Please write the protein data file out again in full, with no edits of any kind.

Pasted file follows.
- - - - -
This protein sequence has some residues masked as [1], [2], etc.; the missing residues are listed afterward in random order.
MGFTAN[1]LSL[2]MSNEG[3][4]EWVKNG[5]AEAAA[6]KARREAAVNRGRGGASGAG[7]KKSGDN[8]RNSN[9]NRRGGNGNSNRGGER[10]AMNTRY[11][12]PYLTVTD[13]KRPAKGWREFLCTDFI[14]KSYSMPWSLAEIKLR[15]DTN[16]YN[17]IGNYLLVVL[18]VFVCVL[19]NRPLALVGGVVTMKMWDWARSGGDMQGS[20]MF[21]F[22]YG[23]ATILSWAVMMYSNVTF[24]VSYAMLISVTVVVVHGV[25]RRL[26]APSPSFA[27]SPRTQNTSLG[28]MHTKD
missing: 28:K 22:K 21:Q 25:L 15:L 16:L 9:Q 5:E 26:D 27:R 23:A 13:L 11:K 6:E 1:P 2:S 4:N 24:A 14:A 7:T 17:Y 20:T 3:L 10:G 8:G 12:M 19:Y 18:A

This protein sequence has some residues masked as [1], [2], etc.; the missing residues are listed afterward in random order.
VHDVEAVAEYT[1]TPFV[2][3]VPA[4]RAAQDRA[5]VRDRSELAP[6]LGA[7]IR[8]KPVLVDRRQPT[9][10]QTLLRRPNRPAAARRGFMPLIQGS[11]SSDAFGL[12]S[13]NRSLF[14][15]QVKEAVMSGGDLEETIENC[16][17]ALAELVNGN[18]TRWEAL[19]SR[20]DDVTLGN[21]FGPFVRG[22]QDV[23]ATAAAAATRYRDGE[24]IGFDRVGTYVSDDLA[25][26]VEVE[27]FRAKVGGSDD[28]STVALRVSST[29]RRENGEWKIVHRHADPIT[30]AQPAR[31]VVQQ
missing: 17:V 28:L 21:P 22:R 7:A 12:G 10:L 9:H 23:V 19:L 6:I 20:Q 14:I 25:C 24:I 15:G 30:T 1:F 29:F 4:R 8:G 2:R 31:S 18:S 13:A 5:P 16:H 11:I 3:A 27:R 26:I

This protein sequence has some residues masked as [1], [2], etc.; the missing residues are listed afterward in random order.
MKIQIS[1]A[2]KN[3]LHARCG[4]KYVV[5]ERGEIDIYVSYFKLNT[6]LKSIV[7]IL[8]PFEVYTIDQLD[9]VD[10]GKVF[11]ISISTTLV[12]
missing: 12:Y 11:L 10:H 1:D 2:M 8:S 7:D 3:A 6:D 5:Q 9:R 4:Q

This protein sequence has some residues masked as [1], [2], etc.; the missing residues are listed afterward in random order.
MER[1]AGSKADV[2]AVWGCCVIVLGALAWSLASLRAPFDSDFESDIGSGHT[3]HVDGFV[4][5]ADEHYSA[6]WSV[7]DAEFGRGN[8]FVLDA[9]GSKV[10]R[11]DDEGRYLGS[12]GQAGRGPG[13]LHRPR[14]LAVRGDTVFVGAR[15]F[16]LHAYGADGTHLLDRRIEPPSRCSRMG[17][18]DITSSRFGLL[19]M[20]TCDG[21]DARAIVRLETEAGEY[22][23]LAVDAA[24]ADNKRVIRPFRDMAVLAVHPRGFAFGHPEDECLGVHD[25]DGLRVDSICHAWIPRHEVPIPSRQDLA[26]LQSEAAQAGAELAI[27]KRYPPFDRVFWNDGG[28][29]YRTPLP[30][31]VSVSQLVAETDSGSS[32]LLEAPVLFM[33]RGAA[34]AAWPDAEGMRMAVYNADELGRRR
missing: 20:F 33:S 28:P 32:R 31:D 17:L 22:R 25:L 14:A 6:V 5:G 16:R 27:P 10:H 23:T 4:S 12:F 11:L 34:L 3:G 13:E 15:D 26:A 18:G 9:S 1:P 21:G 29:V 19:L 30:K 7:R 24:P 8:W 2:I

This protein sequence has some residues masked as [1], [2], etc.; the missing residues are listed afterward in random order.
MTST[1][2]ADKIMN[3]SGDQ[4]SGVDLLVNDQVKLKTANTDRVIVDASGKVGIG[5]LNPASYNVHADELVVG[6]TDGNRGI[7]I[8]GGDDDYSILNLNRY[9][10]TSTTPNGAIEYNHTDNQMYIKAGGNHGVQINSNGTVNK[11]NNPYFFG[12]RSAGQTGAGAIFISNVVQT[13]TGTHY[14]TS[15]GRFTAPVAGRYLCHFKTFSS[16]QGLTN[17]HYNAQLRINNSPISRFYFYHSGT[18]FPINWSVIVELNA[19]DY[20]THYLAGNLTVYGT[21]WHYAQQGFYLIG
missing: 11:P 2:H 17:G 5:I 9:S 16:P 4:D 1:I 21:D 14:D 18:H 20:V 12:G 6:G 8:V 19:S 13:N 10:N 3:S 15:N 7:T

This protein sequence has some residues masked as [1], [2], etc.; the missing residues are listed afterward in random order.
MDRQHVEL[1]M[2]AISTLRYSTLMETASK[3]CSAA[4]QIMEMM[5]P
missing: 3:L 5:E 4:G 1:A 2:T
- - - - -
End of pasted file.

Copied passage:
This protein sequence has some residues masked as [1], [2], etc.; the missing residues are listed afterward in random order.
MGFTAN[1]LSL[2]MSNEG[3][4]EWVKNG[5]AEAAA[6]KARREAAVNRGRGGASGAG[7]KKSGDN[8]RNSN[9]NRRGGNGNSNRGGER[10]AMNTRY[11][12]PYLTVTD[13]KRPAKGWREFLCTDFI[14]KSYSMPWSLAEIKLR[15]DTN[16]YN[17]IGNYLLVVL[18]VFVCVL[19]NRPLALVGGVVTMKMWDWARSGGDMQGS[20]MF[21]F[22]YG[23]ATILSWAVMMYSNVTF[24]VSYAMLISVTVVVVHGV[25]RRL[26]APSPSFA[27]SPRTQNTSLG[28]MHTKD
missing: 28:K 22:K 21:Q 25:L 15:L 16:L 9:Q 5:E 26:D 27:R 23:A 13:L 11:K 6:E 1:P 2:S 4:N 24:A 14:A 7:T 17:Y 20:T 3:L 10:G 8:G 12:M 19:Y 18:A

This protein sequence has some residues masked as [1], [2], etc.; the missing residues are listed afterward in random order.
VHDVEAVAEYT[1]TPFV[2][3]VPA[4]RAAQDRA[5]VRDRSELAP[6]LGA[7]IR[8]KPVLVDRRQPT[9][10]QTLLRRPNRPAAARRGFMPLIQGS[11]SSDAFGL[12]S[13]NRSLF[14][15]QVKEAVMSGGDLEETIENC[16][17]ALAELVNGN[18]TRWEAL[19]SR[20]DDVTLGN[21]FGPFVRG[22]QDV[23]ATAAAAATRYRDGE[24]IGFDRVGTYVSDDLA[25][26]VEVE[27]FRAKVGGSDD[28]STVALRVSST[29]RRENGEWKIVHRHADPIT[30]AQPAR[31]VVQQ
missing: 17:V 28:L 21:P 22:R 7:A 12:G 10:L 9:H 23:V 19:L 6:I 20:Q 14:I 25:C 24:I 15:G 30:T 1:F 29:F 4:R 8:G 2:R 31:S 18:S 13:A 5:P 16:H 11:I 3:A 27:R 26:I

This protein sequence has some residues masked as [1], [2], etc.; the missing residues are listed afterward in random order.
MKIQIS[1]A[2]KN[3]LHARCG[4]KYVV[5]ERGEIDIYVSYFKLNT[6]LKSIV[7]IL[8]PFEVYTIDQLD[9]VD[10]GKVF[11]ISISTTLV[12]
missing: 12:Y 11:L 10:H 1:D 2:M 8:S 7:D 3:A 6:D 5:Q 9:R 4:Q

This protein sequence has some residues masked as [1], [2], etc.; the missing residues are listed afterward in random order.
MER[1]AGSKADV[2]AVWGCCVIVLGALAWSLASLRAPFDSDFESDIGSGHT[3]HVDGFV[4][5]ADEHYSA[6]WSV[7]DAEFGRGN[8]FVLDA[9]GSKV[10]R[11]DDEGRYLGS[12]GQAGRGPG[13]LHRPR[14]LAVRGDTVFVGAR[15]F[16]LHAYGADGTHLLDRRIEPPSRCSRMG[17][18]DITSSRFGLL[19]M[20]TCDG[21]DARAIVRLETEAGEY[22][23]LAVDAA[24]ADNKRVIRPFRDMAVLAVHPRGFAFGHPEDECLGVHD[25]DGLRVDSICHAWIPRHEVPIPSRQDLA[26]LQSEAAQAGAELAI[27]KRYPPFDRVFWNDGG[28][29]YRTPLP[30][31]VSVSQLVAETDSGSS[32]LLEAPVLFM[33]RGAA[34]AAWPDAEGMRMAVYNADELGRRR
missing: 20:F 33:S 28:P 32:R 31:D 17:L 22:R 25:L 14:A 6:V 5:G 16:R 27:P 10:H 23:T 4:S 12:F 11:L 34:L 3:G 13:E 15:D 26:A 18:G 9:S 1:P 21:G 29:V 19:L 30:K 7:R 24:P 8:W 2:I

This protein sequence has some residues masked as [1], [2], etc.; the missing residues are listed afterward in random order.
MTST[1][2]ADKIMN[3]SGDQ[4]SGVDLLVNDQVKLKTANTDRVIVDASGKVGIG[5]LNPASYNVHADELVVG[6]TDGNRGI[7]I[8]GGDDDYSILNLNRY[9][10]TSTTPNGAIEYNHTDNQMYIKAGGNHGVQINSNGTVNK[11]NNPYFFG[12]RSAGQTGAGAIFISNVVQT[13]TGTHY[14]TS[15]GRFTAPVAGRYLCHFKTFSS[16]QGLTN[17]HYNAQLRINNSPISRFYFYHSGT[18]FPINWSVIVELNA[19]DY[20]THYLAGNLTVYGT[21]WHYAQQGFYLIG
missing: 11:P 2:H 17:G 5:I 9:S 16:P 4:D 1:I 21:D 14:D 18:H 20:V 12:G 6:G 8:V 19:S 13:N 10:N 3:S 15:N 7:T

This protein sequence has some residues masked as [1], [2], etc.; the missing residues are listed afterward in random order.
MDRQHVEL[1]M[2]AISTLRYSTLMETASK[3]CSAA[4]QIMEMM[5]P
missing: 3:L 5:E 4:G 1:A 2:T